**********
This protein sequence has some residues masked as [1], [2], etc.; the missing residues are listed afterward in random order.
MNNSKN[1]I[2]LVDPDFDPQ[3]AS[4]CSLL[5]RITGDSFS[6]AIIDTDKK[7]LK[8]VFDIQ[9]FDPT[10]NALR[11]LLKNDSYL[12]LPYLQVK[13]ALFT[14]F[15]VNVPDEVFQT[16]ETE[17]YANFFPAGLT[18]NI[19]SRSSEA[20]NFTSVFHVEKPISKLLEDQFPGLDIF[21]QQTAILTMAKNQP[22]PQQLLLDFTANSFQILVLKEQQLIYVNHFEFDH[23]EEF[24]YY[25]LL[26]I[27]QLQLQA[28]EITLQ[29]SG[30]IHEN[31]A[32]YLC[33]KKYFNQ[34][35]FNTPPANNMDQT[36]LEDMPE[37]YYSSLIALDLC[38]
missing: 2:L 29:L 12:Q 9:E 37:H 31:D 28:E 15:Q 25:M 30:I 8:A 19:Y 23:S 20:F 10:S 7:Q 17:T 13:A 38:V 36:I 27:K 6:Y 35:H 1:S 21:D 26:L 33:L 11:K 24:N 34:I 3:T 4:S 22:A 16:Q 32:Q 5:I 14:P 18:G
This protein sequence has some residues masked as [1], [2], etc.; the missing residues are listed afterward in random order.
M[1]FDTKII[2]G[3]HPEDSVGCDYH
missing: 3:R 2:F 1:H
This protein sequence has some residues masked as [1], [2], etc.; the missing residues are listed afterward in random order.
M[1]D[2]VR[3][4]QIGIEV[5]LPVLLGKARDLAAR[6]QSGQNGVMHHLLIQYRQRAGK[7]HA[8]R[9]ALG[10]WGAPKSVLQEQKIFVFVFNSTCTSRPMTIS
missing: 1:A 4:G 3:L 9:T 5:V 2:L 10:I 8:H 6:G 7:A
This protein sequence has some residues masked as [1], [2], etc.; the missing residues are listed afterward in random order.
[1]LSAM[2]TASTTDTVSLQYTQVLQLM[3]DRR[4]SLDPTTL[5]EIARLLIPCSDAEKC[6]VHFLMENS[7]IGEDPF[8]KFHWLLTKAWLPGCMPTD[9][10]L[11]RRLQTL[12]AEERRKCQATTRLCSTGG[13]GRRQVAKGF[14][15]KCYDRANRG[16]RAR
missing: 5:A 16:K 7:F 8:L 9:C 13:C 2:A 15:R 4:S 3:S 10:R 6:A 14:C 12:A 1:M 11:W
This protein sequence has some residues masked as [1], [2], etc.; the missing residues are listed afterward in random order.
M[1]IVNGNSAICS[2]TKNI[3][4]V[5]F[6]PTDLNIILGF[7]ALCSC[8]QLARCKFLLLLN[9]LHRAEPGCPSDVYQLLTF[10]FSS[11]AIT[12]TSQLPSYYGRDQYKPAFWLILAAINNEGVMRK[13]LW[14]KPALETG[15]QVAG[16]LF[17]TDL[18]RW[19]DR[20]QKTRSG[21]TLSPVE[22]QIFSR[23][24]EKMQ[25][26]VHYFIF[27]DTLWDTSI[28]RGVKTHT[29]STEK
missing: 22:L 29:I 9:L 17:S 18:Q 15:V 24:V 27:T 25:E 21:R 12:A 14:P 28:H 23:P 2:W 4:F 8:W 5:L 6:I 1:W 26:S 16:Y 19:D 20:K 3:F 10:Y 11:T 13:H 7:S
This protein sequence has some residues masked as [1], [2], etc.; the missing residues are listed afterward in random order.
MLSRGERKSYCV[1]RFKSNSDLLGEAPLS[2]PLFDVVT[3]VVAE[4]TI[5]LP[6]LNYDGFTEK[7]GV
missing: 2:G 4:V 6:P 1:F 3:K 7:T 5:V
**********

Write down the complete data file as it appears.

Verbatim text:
This protein sequence has some residues masked as [1], [2], etc.; the missing residues are listed afterward in random order.
MNNSKN[1]I[2]LVDPDFDPQ[3]AS[4]CSLL[5]RITGDSFS[6]AIIDTDKK[7]LK[8]VFDIQ[9]FDPT[10]NALR[11]LLKNDSYL[12]LPYLQVK[13]ALFT[14]F[15]VNVPDEVFQT[16]ETE[17]YANFFPAGLT[18]NI[19]SRSSEA[20]NFTSVFHVEKPISKLLEDQFPGLDIF[21]QQTAILTMAKNQP[22]PQQLLLDFTANSFQILVLKEQQLIYVNHFEFDH[23]EEF[24]YY[25]LL[26]I[27]QLQLQA[28]EITLQ[29]SG[30]IHEN[31]A[32]YLC[33]KKYFNQ[34][35]FNTPPANNMDQT[36]LEDMPE[37]YYSSLIALDLC[38]
missing: 2:L 29:L 12:Q 9:E 37:H 31:D 28:E 15:Q 25:M 30:I 8:A 19:Y 23:S 20:F 10:S 7:Q 17:T 13:A 38:V 36:I 27:K 6:Y 35:H 1:S 21:D 26:L 33:L 11:K 24:N 34:I 3:T 4:S 22:A 16:Q 32:Q 5:I 14:P 18:G
This protein sequence has some residues masked as [1], [2], etc.; the missing residues are listed afterward in random order.
M[1]FDTKII[2]G[3]HPEDSVGCDYH
missing: 3:R 2:F 1:H
This protein sequence has some residues masked as [1], [2], etc.; the missing residues are listed afterward in random order.
M[1]D[2]VR[3][4]QIGIEV[5]LPVLLGKARDLAAR[6]QSGQNGVMHHLLIQYRQRAGK[7]HA[8]R[9]ALG[10]WGAPKSVLQEQKIFVFVFNSTCTSRPMTIS
missing: 1:A 4:G 3:L 9:T 5:V 2:L 10:I 8:H 6:G 7:A
This protein sequence has some residues masked as [1], [2], etc.; the missing residues are listed afterward in random order.
[1]LSAM[2]TASTTDTVSLQYTQVLQLM[3]DRR[4]SLDPTTL[5]EIARLLIPCSDAEKC[6]VHFLMENS[7]IGEDPF[8]KFHWLLTKAWLPGCMPTD[9][10]L[11]RRLQTL[12]AEERRKCQATTRLCSTGG[13]GRRQVAKGF[14][15]KCYDRANRG[16]RAR
missing: 5:A 16:K 7:F 8:L 9:C 13:C 2:A 15:R 4:S 3:S 10:R 6:A 14:C 12:A 1:M 11:W
This protein sequence has some residues masked as [1], [2], etc.; the missing residues are listed afterward in random order.
M[1]IVNGNSAICS[2]TKNI[3][4]V[5]F[6]PTDLNIILGF[7]ALCSC[8]QLARCKFLLLLN[9]LHRAEPGCPSDVYQLLTF[10]FSS[11]AIT[12]TSQLPSYYGRDQYKPAFWLILAAINNEGVMRK[13]LW[14]KPALETG[15]QVAG[16]LF[17]TDL[18]RW[19]DR[20]QKTRSG[21]TLSPVE[22]QIFSR[23][24]EKMQ[25][26]VHYFIF[27]DTLWDTSI[28]RGVKTHT[29]STEK
missing: 22:L 29:I 9:L 17:S 18:Q 15:V 24:V 27:T 25:E 21:R 12:A 14:P 28:H 23:P 2:W 4:F 8:W 5:L 6:I 1:W 26:S 16:Y 19:D 20:K 3:F 10:Y 11:T 13:H 7:S
This protein sequence has some residues masked as [1], [2], etc.; the missing residues are listed afterward in random order.
MLSRGERKSYCV[1]RFKSNSDLLGEAPLS[2]PLFDVVT[3]VVAE[4]TI[5]LP[6]LNYDGFTEK[7]GV
missing: 2:G 4:V 6:P 1:F 3:K 7:T 5:V